Hands-on with Kodak's first Android phone

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Photos are a focus of Kodak's phone (Photo: Eric Mack/Gizmag.com)

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Kodak revolutionized and modernized photography, but the company has no such ambitions with its first branded smartphone. Instead, it's banking that its name and history will convince seniors to take a brave jump into the touchscreen world.

Gizmag had a chance to go hands-on and learn about Kodak's anticipated Android phone at CES 2015, where we learned that our readers probably won't own one, but they might set one up for those who do.

The Kodak IM5 is actually made by the Bullitt Group, which also makes the rugged CAT phone. But rather than being rugged, Kodak's phone is meant to ease the transition between flip phones and that first real smartphone.

The Android phone uses oversized icons and a simplified home screen with quick link buttons for a dedicated app store, messaging, calls, photos, camera, web, email, printing, a flashlight and a magnifier function. The camera app also allows for simple edits and a button to print a photo with a single tap.

Most uniquely, the IM5 also comes with remote management software that allows a tech-savvy friend or relative of the owner to provide help and troubleshooting from any PC or tablet. It's a little like the instant help feature on Amazon's Fire devices, but rather than a call center worker, the call for help goes to a pre-selected helper (lucky you?).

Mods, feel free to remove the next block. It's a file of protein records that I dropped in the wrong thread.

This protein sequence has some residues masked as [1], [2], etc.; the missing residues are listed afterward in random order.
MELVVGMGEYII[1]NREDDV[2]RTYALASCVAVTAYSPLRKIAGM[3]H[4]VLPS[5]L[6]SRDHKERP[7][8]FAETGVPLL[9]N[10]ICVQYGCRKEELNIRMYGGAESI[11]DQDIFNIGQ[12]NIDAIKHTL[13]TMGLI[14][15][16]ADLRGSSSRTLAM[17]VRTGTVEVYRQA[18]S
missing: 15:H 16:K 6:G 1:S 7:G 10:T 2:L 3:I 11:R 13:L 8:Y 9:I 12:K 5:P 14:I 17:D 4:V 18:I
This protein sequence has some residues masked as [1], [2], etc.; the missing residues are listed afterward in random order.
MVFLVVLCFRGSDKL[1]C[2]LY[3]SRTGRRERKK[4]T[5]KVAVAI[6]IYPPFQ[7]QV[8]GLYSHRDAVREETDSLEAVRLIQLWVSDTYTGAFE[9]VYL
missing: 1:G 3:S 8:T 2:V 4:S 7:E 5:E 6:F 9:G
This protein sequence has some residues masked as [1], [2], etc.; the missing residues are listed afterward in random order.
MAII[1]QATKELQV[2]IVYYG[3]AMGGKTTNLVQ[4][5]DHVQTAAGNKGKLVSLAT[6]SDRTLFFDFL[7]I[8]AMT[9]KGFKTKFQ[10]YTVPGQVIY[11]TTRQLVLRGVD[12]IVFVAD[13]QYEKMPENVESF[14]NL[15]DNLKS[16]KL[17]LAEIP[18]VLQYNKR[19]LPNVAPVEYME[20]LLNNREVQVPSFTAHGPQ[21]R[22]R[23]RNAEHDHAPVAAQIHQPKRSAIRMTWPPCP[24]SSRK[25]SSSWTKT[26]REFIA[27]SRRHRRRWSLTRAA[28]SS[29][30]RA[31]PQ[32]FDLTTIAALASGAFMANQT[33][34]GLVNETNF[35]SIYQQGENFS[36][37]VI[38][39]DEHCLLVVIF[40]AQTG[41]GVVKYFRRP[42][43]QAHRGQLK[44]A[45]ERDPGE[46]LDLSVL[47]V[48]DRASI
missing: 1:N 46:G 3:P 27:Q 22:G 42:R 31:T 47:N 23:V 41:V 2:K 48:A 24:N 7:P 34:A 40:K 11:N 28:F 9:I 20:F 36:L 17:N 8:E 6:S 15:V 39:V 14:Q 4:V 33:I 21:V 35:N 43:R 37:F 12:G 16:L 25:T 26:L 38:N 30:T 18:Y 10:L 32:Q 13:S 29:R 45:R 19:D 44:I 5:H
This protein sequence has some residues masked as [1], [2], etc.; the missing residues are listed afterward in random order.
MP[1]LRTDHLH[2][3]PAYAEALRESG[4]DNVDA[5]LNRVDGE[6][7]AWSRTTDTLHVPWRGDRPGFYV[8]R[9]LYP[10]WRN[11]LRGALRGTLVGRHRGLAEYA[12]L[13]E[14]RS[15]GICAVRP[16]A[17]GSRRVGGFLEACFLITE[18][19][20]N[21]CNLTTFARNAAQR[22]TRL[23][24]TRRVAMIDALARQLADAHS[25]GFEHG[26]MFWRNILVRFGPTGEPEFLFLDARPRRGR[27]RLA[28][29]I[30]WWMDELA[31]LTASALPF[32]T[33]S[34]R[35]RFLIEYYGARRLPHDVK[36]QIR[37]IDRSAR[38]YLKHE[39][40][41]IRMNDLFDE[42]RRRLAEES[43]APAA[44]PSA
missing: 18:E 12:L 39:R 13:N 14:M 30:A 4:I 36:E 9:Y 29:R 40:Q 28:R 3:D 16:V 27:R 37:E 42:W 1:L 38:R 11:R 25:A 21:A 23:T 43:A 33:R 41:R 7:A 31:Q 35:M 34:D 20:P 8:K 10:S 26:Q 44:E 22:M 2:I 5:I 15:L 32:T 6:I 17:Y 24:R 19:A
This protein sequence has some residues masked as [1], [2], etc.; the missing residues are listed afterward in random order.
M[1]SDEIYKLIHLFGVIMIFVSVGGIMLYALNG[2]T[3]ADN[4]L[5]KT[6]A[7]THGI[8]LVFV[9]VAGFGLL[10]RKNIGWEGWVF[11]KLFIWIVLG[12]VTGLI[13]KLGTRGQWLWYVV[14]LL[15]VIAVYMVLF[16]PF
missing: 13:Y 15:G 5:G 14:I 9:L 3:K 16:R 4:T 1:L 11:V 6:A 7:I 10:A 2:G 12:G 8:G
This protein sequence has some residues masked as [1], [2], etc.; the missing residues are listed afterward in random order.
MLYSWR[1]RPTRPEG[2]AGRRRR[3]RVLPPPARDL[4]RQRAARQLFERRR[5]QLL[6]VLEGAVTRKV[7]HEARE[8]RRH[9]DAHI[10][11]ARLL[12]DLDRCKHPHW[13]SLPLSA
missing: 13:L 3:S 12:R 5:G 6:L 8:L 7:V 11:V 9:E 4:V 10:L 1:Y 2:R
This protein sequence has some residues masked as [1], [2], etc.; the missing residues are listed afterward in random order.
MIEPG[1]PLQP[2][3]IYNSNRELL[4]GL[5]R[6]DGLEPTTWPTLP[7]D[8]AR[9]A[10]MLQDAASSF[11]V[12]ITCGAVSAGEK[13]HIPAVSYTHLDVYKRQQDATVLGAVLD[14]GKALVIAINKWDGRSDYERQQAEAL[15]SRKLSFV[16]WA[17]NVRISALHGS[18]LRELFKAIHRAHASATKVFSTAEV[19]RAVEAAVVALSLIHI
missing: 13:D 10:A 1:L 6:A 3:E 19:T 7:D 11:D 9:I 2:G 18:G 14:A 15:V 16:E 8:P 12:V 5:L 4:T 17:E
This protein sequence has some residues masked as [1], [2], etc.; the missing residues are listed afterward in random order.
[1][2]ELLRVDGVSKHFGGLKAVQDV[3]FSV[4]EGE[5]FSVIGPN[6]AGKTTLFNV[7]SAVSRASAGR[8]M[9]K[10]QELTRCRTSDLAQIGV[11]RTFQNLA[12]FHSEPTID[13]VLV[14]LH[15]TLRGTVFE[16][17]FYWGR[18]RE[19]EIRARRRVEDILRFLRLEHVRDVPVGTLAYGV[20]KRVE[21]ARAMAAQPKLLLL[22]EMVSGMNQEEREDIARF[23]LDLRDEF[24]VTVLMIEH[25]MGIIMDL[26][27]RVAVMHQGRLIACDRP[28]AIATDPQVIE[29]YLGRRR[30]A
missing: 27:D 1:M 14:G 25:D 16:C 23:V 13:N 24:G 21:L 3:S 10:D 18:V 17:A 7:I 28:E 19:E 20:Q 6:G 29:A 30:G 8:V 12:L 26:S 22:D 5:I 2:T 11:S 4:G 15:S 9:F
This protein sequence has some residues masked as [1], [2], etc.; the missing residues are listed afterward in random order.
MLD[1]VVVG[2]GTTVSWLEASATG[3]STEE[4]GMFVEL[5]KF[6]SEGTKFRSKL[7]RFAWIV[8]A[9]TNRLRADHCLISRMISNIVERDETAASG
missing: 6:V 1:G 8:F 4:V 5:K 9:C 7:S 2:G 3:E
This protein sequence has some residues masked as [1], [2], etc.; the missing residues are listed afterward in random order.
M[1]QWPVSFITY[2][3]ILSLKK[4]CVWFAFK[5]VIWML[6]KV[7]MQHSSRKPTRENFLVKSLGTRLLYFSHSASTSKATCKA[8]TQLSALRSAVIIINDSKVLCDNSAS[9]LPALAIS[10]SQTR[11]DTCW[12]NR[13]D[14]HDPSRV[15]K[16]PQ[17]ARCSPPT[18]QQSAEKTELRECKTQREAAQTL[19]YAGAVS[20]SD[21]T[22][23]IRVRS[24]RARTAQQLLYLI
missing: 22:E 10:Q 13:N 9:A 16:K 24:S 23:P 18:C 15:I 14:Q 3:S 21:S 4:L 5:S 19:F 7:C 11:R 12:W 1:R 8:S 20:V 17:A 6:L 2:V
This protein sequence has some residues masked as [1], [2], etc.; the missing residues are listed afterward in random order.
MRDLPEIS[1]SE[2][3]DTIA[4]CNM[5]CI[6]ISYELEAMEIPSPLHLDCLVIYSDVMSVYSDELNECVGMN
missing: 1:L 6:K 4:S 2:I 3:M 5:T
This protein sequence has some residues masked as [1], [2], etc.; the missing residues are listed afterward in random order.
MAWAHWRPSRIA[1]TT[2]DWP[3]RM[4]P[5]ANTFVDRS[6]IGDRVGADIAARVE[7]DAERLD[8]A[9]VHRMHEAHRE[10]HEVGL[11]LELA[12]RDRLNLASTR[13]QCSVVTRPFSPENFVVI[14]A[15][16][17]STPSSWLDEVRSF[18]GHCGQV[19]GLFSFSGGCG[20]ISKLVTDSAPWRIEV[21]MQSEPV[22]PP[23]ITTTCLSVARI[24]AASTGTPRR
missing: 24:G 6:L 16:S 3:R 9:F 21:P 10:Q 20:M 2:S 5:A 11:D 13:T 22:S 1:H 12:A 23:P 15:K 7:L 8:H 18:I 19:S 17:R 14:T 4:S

The IM5 is a dual SIM device with a 5-inch 1280 x 720 LCD IPS display, a 13 megapixel camera and a 5 MP selfie shooter. It runs Android KitKat on a 1.8 GHz MediaTek octa-core processor and 1 GB of RAM. Notably, it's lacking an LTE radio, but it's targeted for launch in Europe initially soon, with a global release via eCommerce sites in the second quarter of this year.

Kodak's first Android will sell for €229 in Europe and eventually for US $249 online. That's around £185 or AU$335.

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